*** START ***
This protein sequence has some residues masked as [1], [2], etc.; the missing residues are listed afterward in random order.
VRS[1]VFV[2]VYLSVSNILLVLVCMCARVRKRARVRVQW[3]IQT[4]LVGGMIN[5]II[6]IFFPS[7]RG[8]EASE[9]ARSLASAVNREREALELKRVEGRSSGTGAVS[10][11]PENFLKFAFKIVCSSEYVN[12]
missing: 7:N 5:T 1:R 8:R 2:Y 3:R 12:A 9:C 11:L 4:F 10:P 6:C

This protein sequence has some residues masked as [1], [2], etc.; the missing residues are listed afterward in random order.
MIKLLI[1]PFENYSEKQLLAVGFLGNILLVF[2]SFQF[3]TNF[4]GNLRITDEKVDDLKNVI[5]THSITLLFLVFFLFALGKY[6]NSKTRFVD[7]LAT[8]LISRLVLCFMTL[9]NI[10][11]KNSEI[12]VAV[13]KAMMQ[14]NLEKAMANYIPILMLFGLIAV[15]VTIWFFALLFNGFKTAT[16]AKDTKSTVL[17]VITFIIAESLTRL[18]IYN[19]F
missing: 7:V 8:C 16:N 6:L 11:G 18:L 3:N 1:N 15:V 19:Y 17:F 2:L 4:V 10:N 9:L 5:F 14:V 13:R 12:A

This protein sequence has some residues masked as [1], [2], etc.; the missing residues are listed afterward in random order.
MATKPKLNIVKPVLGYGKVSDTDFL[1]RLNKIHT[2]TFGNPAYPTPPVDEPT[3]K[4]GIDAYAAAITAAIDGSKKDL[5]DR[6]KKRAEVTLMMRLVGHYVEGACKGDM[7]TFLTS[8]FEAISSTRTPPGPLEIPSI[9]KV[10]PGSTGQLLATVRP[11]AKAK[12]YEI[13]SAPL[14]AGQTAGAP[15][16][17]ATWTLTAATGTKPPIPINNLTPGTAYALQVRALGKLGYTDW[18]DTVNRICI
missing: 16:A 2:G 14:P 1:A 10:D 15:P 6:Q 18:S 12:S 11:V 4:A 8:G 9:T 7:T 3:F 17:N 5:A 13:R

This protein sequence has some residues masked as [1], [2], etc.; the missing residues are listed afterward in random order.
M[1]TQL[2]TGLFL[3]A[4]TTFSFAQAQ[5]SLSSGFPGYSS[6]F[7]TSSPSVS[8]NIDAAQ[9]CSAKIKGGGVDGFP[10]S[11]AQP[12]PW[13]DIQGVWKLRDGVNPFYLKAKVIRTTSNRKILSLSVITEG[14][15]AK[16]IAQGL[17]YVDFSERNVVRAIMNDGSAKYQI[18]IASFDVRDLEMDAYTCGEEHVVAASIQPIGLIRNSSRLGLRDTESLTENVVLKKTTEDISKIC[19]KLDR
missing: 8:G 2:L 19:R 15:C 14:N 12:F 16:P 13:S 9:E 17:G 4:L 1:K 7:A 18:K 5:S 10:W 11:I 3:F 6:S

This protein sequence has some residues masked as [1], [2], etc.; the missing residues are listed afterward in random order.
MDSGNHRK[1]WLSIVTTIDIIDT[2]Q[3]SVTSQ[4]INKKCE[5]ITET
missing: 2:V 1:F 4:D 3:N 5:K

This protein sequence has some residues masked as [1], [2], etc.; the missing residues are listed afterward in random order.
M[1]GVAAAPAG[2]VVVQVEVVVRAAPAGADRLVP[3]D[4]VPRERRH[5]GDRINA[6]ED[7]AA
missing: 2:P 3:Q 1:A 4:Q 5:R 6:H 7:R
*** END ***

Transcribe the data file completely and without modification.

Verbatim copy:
This protein sequence has some residues masked as [1], [2], etc.; the missing residues are listed afterward in random order.
VRS[1]VFV[2]VYLSVSNILLVLVCMCARVRKRARVRVQW[3]IQT[4]LVGGMIN[5]II[6]IFFPS[7]RG[8]EASE[9]ARSLASAVNREREALELKRVEGRSSGTGAVS[10][11]PENFLKFAFKIVCSSEYVN[12]
missing: 7:N 5:T 1:R 8:R 2:Y 3:R 12:A 9:C 11:L 4:F 10:P 6:C

This protein sequence has some residues masked as [1], [2], etc.; the missing residues are listed afterward in random order.
MIKLLI[1]PFENYSEKQLLAVGFLGNILLVF[2]SFQF[3]TNF[4]GNLRITDEKVDDLKNVI[5]THSITLLFLVFFLFALGKY[6]NSKTRFVD[7]LAT[8]LISRLVLCFMTL[9]NI[10][11]KNSEI[12]VAV[13]KAMMQ[14]NLEKAMANYIPILMLFGLIAV[15]VTIWFFALLFNGFKTAT[16]AKDTKSTVL[17]VITFIIAESLTRL[18]IYN[19]F
missing: 7:V 8:C 16:N 6:L 11:G 18:L 3:N 1:N 15:V 19:Y 17:F 2:L 4:V 10:N 9:L 5:F 14:V 13:R 12:A

This protein sequence has some residues masked as [1], [2], etc.; the missing residues are listed afterward in random order.
MATKPKLNIVKPVLGYGKVSDTDFL[1]RLNKIHT[2]TFGNPAYPTPPVDEPT[3]K[4]GIDAYAAAITAAIDGSKKDL[5]DR[6]KKRAEVTLMMRLVGHYVEGACKGDM[7]TFLTS[8]FEAISSTRTPPGPLEIPSI[9]KV[10]PGSTGQLLATVRP[11]AKAK[12]YEI[13]SAPL[14]AGQTAGAP[15][16][17]ATWTLTAATGTKPPIPINNLTPGTAYALQVRALGKLGYTDW[18]DTVNRICI
missing: 16:A 2:G 14:P 1:A 10:D 15:P 6:Q 18:S 12:S 11:V 4:A 8:G 9:T 7:T 3:F 17:N 5:A 13:R

This protein sequence has some residues masked as [1], [2], etc.; the missing residues are listed afterward in random order.
M[1]TQL[2]TGLFL[3]A[4]TTFSFAQAQ[5]SLSSGFPGYSS[6]F[7]TSSPSVS[8]NIDAAQ[9]CSAKIKGGGVDGFP[10]S[11]AQP[12]PW[13]DIQGVWKLRDGVNPFYLKAKVIRTTSNRKILSLSVITEG[14][15]AK[16]IAQGL[17]YVDFSERNVVRAIMNDGSAKYQI[18]IASFDVRDLEMDAYTCGEEHVVAASIQPIGLIRNSSRLGLRDTESLTENVVLKKTTEDISKIC[19]KLDR
missing: 8:G 2:L 19:R 15:C 14:N 12:F 16:P 13:S 9:E 17:G 4:L 1:K 7:A 18:K 5:S 10:W 11:I 3:F 6:S

This protein sequence has some residues masked as [1], [2], etc.; the missing residues are listed afterward in random order.
MDSGNHRK[1]WLSIVTTIDIIDT[2]Q[3]SVTSQ[4]INKKCE[5]ITET
missing: 2:V 1:F 4:D 3:N 5:K

This protein sequence has some residues masked as [1], [2], etc.; the missing residues are listed afterward in random order.
M[1]GVAAAPAG[2]VVVQVEVVVRAAPAGADRLVP[3]D[4]VPRERRH[5]GDRINA[6]ED[7]AA
missing: 2:P 3:Q 1:A 4:Q 5:R 6:H 7:R